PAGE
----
One of the last tasks in finalizing a divorce is the drafting and implementation of a Qualified Domestic Relations Order (QDRO). A QDRO is the legal document that instructs a retirement plan administrator how to divide a spouse’s retirement account according to the terms in the divorce or separation decree.
In his recent appearance on Phoenix Money Radio’s “Business for Breakfast,” Cordell & Cordell Principal Partner Joseph Cordell discussed why QDROs are so complicated and why it’s important to make sure they’re handled correctly.
“All divorce lawyers think they’re good at Qualified Domestic Relations Orders,” Mr. Cordell said, “but there’s a lot of very sophisticated rules involved. … There’s just a lot of complexity now, and often divorce lawyers do not take the time to familiarize themselves with these very arcane rules.”
Typically, the plan administrator, who is the person that works at the company of the spouse who has the benefits, is tasked with dividing the benefits plan. Divorce lawyers are notorious, Mr. Cordell said, for simply handing these forms over to the administrator, which can be a crucial mistake.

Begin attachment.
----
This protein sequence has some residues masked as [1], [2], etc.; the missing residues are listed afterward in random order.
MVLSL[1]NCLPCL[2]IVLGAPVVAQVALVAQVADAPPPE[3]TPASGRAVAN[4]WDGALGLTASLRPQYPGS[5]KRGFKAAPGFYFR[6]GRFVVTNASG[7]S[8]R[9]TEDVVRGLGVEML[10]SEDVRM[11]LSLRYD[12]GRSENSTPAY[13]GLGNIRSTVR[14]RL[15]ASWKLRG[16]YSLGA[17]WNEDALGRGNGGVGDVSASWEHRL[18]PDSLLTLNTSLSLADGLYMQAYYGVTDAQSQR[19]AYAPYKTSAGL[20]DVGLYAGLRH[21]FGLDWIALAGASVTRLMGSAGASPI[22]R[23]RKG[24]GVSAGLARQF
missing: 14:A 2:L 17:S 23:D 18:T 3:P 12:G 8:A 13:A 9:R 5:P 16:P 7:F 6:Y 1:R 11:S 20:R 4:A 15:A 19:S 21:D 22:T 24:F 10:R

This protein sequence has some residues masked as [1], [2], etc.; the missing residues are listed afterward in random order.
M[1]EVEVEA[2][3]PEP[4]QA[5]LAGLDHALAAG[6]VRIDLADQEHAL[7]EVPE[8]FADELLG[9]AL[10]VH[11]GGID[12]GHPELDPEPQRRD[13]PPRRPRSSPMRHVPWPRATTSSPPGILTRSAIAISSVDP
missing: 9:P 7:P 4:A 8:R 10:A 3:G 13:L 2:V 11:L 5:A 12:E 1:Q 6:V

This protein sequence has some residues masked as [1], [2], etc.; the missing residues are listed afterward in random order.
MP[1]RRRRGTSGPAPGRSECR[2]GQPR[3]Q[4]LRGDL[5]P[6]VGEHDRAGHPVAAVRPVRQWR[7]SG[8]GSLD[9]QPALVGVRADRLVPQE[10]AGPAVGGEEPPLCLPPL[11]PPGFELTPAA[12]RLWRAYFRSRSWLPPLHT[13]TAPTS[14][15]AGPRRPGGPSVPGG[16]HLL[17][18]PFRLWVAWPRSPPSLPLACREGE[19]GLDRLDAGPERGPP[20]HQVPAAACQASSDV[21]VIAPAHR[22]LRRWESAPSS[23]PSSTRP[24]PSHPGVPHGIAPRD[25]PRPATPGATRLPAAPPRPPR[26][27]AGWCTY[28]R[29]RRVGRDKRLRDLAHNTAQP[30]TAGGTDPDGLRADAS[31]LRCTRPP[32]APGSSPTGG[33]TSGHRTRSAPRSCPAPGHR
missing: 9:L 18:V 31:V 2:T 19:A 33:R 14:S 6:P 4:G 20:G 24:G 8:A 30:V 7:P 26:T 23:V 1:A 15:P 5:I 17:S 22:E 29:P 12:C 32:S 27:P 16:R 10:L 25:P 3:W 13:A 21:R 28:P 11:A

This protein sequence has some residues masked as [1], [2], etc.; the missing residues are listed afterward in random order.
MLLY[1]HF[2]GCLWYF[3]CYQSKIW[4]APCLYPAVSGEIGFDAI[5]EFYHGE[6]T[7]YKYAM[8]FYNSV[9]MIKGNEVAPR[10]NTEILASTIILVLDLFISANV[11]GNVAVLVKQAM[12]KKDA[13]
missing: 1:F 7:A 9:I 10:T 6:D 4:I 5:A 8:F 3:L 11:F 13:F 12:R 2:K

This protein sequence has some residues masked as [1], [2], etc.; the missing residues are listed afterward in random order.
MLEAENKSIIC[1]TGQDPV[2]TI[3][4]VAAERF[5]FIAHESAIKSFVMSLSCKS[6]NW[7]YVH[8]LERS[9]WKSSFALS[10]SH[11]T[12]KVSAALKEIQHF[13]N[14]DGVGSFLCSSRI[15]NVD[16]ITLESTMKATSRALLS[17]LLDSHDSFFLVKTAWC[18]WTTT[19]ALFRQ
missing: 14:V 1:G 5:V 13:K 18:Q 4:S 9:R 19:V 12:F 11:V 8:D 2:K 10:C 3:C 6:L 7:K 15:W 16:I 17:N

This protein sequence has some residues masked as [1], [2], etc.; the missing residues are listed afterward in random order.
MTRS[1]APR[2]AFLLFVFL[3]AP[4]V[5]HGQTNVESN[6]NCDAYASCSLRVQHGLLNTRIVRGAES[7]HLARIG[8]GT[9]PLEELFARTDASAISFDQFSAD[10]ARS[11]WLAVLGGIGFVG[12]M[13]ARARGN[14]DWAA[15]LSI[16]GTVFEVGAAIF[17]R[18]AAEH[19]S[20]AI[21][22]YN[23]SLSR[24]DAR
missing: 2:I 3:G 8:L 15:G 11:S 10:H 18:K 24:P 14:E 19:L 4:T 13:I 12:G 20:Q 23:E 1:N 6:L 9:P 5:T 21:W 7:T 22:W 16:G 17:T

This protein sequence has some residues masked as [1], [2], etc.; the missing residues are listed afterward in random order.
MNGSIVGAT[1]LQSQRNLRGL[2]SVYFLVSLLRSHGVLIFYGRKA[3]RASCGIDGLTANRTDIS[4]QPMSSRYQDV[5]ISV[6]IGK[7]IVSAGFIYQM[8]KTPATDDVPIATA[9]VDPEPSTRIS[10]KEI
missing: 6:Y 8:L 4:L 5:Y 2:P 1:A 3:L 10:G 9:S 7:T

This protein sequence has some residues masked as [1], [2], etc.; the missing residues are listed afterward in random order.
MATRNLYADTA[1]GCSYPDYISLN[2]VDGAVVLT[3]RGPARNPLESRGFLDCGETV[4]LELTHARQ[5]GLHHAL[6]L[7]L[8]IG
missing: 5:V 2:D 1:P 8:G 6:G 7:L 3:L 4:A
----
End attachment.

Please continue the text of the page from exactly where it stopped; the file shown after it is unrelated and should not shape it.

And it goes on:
“If you leave it to the plan administrator, they will often sort of unthinkingly apply their office rule,” Mr. Cordell said. “Typically, those rules will work to the benefit or the disadvantage of one side or the other.”
Mr. Cordell estimated that more than half of divorce lawyers accept whatever is given to them as a division of the plan. After a period of time, the QDRO can no longer be adjusted if there was an error, and that can add up to tens or hundreds of thousands of dollars.
“It’s up to the lawyers to sit down with this densely-worded technical document and assure that those details, for which they’re being paid incidentally, are done correctly,” Mr. Cordell said.
Listen to the entire interview below.